With over 10 centuries of history and now a national treasure of Japan and China, Tenmoku art originated in a mountainous region in China's hinterland: Fujian province. Let's discover the birthplace of the mythical Tenmoku art. 

The Dragon Kiln, birthplace of Tenmoku art

In 1935, Professor James Marshall Plumer, an expert in Asian art, discovered an ancient site of the so-called "dragon" ceramic kiln, at Shuiji in the Fujian region of China. He was able to extract numerous pieces of stoneware "Jian" cups, dating from the Song dynasty (960-1279 AD). 

This site is recognized as the first and largest historical kiln for "Jian" cups. These ceramic masterpieces also have another name: Tenmoku, named by Japanese monks after the temple on Tianmu mountain, 400 km from the Shuiji site.

The name "dragon" associated with the kiln is probably due to its particular shape: long and narrow, set on a steep mountain slope, like a dragon resting on a hill. This type of kiln enables very high temperatures to be reached, even above 1200°C, the temperature required to fire non-porous ceramics such as stoneware and porcelain. Such conditions have long remained unattainable for European potters.

The remains of the Dragon kiln at Shuiji, Fujian, China.

A Jian (Tenmoku) cup discovered in the Dragon kiln at Shuiji, dating from the Song dynasty (960-1279 AD).

Hand-crafted reproduction difficult to implement 

In 1960, the site was the subject of a programmed excavation by archaeologists from the Xiamen Anthropological Museum. Thousands of cups and other ceramic objects were discovered. The cups all shared a common feature: the use of local earth as a raw material gave them a dark color, with a characteristic black glaze.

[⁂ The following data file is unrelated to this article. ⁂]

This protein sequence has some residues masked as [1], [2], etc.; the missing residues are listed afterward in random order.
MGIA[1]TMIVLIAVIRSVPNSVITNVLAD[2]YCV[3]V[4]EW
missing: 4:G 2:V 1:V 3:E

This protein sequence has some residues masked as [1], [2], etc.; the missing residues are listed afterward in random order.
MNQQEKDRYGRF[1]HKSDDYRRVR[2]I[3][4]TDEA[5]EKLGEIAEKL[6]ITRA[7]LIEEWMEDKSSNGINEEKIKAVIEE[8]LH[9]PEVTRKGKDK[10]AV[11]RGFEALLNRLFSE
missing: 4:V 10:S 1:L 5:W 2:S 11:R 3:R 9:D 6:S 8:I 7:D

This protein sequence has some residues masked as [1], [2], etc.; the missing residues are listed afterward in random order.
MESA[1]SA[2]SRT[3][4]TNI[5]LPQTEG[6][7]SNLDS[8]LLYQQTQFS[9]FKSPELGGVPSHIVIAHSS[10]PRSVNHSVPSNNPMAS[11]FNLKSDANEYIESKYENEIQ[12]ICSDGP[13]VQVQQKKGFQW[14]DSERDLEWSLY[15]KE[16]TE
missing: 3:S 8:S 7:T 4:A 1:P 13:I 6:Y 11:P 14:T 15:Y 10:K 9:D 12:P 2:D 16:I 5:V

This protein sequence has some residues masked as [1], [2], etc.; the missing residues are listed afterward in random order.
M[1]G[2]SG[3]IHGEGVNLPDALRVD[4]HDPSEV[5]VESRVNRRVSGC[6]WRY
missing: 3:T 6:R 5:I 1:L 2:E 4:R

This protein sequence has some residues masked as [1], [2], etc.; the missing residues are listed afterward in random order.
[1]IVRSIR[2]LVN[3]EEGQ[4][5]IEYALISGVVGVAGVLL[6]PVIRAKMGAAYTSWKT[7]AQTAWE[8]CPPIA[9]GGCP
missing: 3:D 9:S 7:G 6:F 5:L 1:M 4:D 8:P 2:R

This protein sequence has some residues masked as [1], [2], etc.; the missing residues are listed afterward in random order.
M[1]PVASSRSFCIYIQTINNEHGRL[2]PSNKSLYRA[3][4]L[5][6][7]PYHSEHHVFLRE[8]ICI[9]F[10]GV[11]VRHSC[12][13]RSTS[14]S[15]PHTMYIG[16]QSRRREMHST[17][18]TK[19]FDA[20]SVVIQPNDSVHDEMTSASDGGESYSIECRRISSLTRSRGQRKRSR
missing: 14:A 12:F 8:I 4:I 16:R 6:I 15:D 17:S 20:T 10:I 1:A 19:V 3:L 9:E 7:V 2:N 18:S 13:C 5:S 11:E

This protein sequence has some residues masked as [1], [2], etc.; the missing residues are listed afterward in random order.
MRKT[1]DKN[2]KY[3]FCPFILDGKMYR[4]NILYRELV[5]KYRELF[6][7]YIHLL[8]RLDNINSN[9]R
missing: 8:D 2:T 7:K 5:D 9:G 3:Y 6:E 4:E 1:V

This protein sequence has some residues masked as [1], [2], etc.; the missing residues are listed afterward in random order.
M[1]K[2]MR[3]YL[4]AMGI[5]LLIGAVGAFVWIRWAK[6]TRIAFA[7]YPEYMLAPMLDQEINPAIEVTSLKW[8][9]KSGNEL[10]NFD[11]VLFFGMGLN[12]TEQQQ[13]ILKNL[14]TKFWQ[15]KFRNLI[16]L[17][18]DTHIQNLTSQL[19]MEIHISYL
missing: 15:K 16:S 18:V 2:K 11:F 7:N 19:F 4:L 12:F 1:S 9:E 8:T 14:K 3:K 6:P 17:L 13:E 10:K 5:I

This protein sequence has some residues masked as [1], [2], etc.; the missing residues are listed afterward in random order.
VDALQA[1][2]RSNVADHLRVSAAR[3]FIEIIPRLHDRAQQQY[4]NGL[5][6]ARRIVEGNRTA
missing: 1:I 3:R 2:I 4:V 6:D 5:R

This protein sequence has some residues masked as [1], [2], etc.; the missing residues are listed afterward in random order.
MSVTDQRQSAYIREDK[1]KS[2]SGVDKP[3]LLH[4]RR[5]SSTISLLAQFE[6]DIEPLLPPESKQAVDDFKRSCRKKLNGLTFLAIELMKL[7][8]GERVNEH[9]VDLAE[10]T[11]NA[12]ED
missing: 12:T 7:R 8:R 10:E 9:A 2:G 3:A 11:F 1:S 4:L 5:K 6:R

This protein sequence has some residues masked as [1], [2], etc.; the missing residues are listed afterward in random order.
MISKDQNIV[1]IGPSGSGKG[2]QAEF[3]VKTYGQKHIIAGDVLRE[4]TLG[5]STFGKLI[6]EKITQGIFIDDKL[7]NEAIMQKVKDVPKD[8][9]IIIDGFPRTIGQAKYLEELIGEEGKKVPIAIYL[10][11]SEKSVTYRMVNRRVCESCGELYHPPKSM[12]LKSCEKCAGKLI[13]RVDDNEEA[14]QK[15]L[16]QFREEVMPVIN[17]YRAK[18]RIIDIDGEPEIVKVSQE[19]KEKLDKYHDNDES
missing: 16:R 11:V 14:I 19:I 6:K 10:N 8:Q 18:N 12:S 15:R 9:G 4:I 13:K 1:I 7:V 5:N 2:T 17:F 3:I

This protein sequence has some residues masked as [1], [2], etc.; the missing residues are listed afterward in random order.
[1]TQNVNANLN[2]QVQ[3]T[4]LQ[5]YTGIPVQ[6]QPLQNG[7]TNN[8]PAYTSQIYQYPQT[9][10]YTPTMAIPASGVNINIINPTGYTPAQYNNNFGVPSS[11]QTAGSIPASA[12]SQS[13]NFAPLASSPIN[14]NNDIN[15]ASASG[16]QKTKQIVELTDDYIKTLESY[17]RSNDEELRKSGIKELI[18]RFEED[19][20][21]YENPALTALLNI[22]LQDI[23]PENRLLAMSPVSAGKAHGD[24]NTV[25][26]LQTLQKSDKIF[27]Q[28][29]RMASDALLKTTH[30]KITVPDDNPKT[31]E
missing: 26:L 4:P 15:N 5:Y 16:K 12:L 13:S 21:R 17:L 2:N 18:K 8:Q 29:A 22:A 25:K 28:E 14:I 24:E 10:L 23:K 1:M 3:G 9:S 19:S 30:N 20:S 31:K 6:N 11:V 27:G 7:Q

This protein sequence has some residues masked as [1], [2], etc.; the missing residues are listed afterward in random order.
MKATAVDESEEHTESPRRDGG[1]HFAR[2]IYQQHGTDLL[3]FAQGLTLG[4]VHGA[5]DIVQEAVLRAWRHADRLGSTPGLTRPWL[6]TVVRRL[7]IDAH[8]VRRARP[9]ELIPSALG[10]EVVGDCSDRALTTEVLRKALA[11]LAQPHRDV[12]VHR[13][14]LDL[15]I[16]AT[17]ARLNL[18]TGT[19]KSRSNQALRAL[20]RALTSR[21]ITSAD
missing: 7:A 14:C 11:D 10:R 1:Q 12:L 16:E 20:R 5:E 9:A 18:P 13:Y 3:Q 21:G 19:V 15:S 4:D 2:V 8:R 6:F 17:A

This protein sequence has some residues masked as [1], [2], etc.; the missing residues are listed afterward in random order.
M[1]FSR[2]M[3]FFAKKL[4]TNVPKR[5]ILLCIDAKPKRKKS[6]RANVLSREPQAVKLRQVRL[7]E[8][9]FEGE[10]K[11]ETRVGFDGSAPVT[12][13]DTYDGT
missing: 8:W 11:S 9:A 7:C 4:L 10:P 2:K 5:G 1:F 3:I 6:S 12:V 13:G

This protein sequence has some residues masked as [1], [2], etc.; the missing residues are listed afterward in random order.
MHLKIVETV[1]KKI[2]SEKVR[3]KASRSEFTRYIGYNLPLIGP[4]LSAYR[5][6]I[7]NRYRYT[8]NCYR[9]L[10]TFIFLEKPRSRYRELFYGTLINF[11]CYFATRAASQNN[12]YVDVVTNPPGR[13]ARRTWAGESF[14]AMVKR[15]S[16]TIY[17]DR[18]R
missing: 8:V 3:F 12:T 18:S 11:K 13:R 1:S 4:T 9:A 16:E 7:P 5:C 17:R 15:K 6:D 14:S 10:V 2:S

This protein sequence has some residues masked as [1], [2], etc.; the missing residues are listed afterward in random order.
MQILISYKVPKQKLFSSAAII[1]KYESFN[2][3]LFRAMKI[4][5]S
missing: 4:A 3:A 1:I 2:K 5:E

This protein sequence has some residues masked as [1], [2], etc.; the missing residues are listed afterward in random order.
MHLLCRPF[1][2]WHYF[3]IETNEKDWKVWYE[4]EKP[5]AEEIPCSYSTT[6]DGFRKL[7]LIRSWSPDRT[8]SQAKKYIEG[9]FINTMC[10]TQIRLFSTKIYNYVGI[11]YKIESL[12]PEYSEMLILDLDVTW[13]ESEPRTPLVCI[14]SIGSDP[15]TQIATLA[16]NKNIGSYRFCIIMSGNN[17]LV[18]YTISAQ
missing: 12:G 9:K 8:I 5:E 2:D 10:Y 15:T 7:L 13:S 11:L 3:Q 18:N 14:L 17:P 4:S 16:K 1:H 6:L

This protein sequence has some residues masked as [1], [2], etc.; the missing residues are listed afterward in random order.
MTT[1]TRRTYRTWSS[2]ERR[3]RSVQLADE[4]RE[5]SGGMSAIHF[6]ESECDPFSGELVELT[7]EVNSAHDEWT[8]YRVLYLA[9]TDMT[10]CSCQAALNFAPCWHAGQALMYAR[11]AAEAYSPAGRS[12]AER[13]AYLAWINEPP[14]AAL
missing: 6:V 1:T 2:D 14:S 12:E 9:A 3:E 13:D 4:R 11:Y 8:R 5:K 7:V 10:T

What's more, the scientists made a surprising discovery: some cups have natural reactive patterns resulting from the chemical reaction during firing, which correspond to the "Tenmoku" cups preserved by Japanese shoguns and monks, as well as certain Chinese collectors. 

After several excavations, from the 1980s onwards, a number of expert ceramic craftsmen set out to find a method of reproducing these cups. The task proved much more difficult than expected: 

  1. The exact composition of the material was unknown, so the cups produced had a high probability of cracking or warping during firing. 
  2. The composition of the glaze is certainly the most mysterious: by mixing different earths and ash (a material that reduces the temperature of the glaze's melting point), we obtain different glaze behaviors, which remain highly unstable from one firing to the next.
  3. The specifics of the kiln structure and the atmosphere it produces are decisive elements in the firing process. Oxygen flow, kiln atmospheric pressure and temperature homogeneity are the factors that influence chemical reactions, and consequently the patterns that appear on the cups. 

Several factors influence the success rate of cup firing, which remains very low compared to other types of porcelain.

Microscopic analysis of the glaze on a Tenmoku cup, showing patterns formed naturally during firing. 

The Tenmo team is honored to be able to work with the finest craftsmen who are experts in "Jian" (Tenmoku) cups. 

Years of research were needed to find the right stoneware composition, glaze recipes and ideal kiln conditions, enabling these craftsmen to reproduce the golden age of Chinese ceramics. 


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